Hindustan Times (Delhi)

Mid-air near misses rise to a new, dangerous high


The Airports Authority of India that controls the ATC and the airlines mentioned in the story did not respond to HT queries.

Experts say the alarming rise is because of a crippling staff crunch in the ATC that is working without a quarter of its sanctioned strength, as India approaches the 20th anniversar­y of the world’s deadliest mid-air collision that occurred near Delhi.

In November 1996, a Kazakh and a Saudi aircraft crashed into each other in the skies above Chakhri-Dadri near the Capital, killing all 349 people on board. A probe cleared the ATC but held that a miscommuni­cation between the controller and the Kazakhstan pilot led to the collision.

An analysis of DGCA records on near-misses from January 2011 to May 31 this year indicates 2016 could see the highest number of potential collisions since 2011, which witnessed the most such incidents, 29.

There have been 16 incidents this year till May 31. Compare this with first five months of previous years: in 2012, there were eight cases while nine cases each were recorded in 2013, 2014 and 2015.

Even in 2011, the first five months witnessed only 13 incidents. Earlier this month, HT had also reported that safety violations by pilots are also up 30% from the correspond­ing period last year.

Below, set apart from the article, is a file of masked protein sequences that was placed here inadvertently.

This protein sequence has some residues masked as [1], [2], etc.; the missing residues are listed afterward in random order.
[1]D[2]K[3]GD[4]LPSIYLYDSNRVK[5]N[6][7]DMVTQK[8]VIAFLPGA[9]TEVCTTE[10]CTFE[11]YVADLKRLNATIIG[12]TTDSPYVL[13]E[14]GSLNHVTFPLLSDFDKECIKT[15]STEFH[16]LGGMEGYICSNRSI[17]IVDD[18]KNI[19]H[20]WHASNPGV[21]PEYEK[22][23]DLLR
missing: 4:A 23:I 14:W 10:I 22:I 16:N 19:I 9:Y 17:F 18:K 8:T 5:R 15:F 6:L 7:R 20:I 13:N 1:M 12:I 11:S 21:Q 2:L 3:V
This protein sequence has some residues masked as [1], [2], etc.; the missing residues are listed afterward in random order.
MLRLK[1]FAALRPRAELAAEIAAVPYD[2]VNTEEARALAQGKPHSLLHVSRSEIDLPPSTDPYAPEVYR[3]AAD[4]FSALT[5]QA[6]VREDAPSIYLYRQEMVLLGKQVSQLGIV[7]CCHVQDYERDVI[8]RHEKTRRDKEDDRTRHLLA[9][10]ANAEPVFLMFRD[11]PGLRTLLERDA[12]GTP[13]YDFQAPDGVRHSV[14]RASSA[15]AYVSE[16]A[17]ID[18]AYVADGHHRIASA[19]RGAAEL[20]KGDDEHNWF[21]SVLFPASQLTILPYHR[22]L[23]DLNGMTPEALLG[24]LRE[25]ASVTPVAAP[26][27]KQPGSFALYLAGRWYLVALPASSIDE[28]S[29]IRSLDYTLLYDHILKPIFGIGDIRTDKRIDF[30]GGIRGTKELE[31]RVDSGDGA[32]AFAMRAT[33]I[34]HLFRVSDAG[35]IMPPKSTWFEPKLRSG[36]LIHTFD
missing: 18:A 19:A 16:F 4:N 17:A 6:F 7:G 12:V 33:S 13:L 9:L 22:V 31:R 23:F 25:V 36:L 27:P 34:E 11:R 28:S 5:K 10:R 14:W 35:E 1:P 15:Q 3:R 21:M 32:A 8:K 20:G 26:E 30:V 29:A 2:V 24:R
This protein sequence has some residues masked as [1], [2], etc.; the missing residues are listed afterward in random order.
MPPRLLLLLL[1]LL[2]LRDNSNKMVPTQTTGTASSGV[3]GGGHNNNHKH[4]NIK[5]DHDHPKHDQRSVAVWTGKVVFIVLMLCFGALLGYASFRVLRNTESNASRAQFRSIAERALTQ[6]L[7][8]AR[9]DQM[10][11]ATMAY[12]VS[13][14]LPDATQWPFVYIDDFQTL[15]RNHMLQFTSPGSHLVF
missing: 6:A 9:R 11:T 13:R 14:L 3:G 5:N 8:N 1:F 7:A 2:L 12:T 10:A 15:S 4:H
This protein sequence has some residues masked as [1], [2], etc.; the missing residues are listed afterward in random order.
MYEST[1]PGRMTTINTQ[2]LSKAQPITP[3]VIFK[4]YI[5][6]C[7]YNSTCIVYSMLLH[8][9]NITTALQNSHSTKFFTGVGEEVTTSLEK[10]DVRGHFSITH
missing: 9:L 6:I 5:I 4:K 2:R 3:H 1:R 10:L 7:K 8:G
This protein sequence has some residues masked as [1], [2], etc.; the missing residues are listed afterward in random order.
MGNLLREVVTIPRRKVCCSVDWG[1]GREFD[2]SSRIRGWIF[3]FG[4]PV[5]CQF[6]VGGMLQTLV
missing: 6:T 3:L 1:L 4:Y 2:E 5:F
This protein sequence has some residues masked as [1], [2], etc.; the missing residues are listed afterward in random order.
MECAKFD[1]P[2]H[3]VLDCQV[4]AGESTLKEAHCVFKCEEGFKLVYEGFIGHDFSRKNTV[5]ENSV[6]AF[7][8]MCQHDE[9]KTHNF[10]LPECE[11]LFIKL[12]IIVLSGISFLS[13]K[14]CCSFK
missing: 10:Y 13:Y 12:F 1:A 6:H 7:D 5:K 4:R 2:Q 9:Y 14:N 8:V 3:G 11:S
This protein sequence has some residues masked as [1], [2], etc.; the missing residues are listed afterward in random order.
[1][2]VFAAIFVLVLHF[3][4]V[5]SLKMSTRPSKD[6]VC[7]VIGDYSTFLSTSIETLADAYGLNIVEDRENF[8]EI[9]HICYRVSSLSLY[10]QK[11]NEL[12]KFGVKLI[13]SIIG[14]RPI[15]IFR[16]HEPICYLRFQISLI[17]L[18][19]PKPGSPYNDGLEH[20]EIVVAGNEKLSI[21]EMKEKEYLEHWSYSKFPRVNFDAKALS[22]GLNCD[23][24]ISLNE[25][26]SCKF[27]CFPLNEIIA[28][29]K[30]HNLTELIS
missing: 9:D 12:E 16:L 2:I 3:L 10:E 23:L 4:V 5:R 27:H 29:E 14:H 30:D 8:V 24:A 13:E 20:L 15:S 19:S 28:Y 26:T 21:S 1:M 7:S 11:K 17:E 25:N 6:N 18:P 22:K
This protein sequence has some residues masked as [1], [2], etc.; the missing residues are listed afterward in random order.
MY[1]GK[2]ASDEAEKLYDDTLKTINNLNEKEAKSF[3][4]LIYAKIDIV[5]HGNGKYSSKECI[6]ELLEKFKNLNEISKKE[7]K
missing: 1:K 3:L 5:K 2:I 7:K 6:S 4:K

“The numbers of near misses are alarming. The ATC needs to urgently increase staff strength and airline operators need to keep doing refresher courses for staff,” said Mohan Ranganatha­n, a civil aviation safety expert.

Gupta said the DGCA asked all air operators and ATC to provide detailed classroom sessions on Traffic Collision Avoidance System (TCAS) and crew resource management training.

Officials say the rise in potential collisions is the result of a steady climb in air-traffic.

But DGCA data on flight operations show only a 17% increase on air operations in 2016 compared to same period last year.

In 2016, till May 31, there were 366,781 departures, whereas it was 312,542 for the correspond­ing period in 2015.

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